As the passage of the NDAA in December showed Americans earlier, our divided Congress may be unable to make headway on most issues, but it can at least agree that the one thing that needs to be stopped in America is dissent.

News Digest 3/2/12

Friday, March 2, 2012 at 5:00 pm by

California introduces new TRUST Act, continues fight against S-COMM

Friday, March 2, 2012 at 11:21 am by

Secure Communities Law Protest-Boston, Mass. Feb. 12, 2011Californians are continuing their battle to limit their state’s participation in the misleadingly named Secure Communities (S-COMM) federal immigration enforcement program. A new version of the TRUST Act, a bill passed last year that created new agreements with Immigration and Customs Enforcement (ICE), was recently introduced.

The TRUST Act passed in the California Assembly and became law. However, soon afterward, ICE declared the program mandatory and shredded the new agreements with California as well as 39 other US states that wanted to limit their participation.

S-COMM is a harmful program that shifts immigration enforcement onto local municipalities and undermines community safety and trust. Local police run individuals’ fingerprints through the ICE database to search for a match with a suspected undocumented immigrant. If a match is found, ICE issues a detainer, requesting that the local municipality detain the person until ICE picks them up and initiates immigration hearings.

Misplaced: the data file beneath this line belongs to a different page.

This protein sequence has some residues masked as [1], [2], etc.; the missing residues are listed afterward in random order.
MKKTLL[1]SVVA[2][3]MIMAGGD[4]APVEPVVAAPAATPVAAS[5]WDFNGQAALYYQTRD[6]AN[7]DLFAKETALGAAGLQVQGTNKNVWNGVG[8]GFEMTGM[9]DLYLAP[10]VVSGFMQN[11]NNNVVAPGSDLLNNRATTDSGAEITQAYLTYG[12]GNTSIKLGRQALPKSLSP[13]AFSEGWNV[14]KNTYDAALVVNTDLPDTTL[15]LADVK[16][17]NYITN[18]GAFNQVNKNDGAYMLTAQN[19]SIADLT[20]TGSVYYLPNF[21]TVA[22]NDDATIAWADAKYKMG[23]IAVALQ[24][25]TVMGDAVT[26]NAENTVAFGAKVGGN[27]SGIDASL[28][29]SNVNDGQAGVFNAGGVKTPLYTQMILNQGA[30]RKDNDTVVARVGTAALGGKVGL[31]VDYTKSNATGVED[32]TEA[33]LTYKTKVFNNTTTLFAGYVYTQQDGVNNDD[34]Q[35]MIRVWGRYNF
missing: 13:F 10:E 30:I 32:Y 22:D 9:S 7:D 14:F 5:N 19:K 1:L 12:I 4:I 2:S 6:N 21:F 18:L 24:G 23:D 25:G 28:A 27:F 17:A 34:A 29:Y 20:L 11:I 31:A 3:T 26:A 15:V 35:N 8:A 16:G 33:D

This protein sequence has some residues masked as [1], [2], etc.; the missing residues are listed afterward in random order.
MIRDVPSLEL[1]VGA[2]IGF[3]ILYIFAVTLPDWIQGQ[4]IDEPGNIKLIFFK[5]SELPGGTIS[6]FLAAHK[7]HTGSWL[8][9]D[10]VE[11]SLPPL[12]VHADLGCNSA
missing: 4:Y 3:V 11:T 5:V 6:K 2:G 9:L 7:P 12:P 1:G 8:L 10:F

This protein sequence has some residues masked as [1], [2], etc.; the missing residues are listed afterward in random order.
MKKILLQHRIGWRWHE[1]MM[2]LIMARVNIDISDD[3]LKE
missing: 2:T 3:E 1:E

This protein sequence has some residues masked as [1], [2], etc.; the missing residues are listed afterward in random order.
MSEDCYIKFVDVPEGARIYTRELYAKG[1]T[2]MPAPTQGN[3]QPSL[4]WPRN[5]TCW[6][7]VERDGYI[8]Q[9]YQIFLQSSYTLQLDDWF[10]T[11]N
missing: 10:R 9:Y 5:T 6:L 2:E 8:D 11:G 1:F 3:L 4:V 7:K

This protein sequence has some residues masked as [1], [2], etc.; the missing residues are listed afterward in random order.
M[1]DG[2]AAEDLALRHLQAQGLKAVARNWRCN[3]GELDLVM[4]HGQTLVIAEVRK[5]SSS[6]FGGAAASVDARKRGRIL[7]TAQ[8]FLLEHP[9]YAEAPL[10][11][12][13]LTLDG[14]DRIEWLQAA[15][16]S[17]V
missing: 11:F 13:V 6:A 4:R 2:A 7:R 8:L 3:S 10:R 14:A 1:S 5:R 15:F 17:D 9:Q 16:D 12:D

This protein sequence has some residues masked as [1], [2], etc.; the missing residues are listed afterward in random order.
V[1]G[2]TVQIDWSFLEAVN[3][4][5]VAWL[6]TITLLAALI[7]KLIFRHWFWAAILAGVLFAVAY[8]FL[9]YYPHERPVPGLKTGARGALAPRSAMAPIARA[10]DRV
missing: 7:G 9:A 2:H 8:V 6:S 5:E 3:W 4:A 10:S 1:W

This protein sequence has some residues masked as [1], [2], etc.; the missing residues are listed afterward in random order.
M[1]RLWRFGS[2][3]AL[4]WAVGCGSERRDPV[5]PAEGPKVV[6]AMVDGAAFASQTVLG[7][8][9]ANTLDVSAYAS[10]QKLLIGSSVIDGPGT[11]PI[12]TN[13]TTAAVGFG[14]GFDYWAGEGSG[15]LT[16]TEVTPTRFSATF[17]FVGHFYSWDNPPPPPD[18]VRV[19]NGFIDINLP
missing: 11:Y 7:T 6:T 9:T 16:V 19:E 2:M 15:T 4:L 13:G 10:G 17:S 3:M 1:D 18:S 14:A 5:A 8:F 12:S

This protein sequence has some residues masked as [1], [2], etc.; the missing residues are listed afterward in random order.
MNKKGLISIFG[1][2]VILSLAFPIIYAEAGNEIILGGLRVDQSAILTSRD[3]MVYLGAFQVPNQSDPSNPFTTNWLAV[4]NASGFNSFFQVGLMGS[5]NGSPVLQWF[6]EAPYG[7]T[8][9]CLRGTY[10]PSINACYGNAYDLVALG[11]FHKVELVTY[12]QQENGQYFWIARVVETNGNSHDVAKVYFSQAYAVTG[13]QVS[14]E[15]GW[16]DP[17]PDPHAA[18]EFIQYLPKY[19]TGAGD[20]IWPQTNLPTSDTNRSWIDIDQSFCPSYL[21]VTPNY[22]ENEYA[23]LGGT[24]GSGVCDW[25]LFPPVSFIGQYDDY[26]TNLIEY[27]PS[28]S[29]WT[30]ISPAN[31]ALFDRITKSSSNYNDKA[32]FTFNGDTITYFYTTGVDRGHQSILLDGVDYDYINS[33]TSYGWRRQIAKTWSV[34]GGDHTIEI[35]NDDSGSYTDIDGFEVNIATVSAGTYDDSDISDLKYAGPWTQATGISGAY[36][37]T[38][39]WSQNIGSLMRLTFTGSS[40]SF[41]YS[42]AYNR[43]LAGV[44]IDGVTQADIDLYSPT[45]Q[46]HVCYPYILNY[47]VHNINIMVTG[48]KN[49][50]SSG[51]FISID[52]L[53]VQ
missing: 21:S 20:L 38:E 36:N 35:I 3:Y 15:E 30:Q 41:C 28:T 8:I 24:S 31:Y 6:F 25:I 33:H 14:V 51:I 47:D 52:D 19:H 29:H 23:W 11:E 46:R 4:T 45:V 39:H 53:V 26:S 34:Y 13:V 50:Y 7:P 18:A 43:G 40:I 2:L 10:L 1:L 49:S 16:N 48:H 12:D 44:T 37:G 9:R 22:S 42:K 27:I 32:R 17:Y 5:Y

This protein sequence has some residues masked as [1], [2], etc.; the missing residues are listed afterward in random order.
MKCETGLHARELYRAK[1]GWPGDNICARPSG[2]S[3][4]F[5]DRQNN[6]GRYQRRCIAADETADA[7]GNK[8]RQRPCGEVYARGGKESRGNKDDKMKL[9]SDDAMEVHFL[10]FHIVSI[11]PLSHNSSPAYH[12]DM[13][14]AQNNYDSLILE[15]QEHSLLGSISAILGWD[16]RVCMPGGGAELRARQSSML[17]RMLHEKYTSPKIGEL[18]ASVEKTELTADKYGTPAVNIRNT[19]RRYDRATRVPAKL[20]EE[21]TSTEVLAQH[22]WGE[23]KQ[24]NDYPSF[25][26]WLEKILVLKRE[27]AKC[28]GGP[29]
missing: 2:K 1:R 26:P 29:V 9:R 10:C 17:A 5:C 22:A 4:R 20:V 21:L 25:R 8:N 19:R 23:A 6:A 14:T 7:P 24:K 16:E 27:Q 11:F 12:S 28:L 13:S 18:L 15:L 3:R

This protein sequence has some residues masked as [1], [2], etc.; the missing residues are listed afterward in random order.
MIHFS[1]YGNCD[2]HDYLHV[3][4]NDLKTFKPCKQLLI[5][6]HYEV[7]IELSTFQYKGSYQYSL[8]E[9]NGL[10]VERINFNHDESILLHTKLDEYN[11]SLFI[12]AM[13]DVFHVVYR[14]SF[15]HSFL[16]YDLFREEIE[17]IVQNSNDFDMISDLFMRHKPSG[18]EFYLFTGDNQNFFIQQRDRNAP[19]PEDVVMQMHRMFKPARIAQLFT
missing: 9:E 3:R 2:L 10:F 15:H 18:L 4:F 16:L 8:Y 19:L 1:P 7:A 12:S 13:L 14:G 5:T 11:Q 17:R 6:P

The newer version of the TRUST Act, brought forth by Assemblymember Tom Ammiano, targets the issuance of detainers, as the Department of Homeland Security (DHS) has stated while participation in S-COMM is mandatory, compliance with detainers is optional.

The detainer issue is extremely troublesome, as a recent report by University of California Irvine showed that 7 out of 10 of the immigrants being detained had no convictions or were stopped by police because of very minor offenses. The purported goal of S-COMM is to only target the most dangerous criminals, but in reality it is more often used against innocent and vulnerable members of our society, including victims of domestic abuse.

“These are cruel requests to trap in local jails, at local expense, domestic violence survivors, street vendors, even US citizens by mistake, just so ICE can sweep these community members into its out of control deportation dragnet,” said Assemblymember Ammiano at a Los Angeles rally.

S-COMM has also been shown to overwhelmingly target Latino populations and encourage racial profiling; Latinos make up 77 percent of undocumented immigrants, but 93 percent of those arrested through S-COMM.

Although the reforms being sought in California are beneficial, S-COMM is rotten at its core and needs to be removed completely from US policy. Not only will S-COMM continue to perpetuate unjust immigration policy, but it will also further the Orwellian and troublesome new goal the FBI has tied into the program as one of its underlying principles.

Ominously named the Next Generation Identification (NGI)  initiative, the FBI is using S-COMM as the first step in its plan to expand biometric data collection of all Americans, regardless of citizenship or immigration status, without their knowledge. NGI will use iris scans, palm prints, and facial recognition as well as fingerprints to create a national conglomeration of personal information that can be searched by any government agency.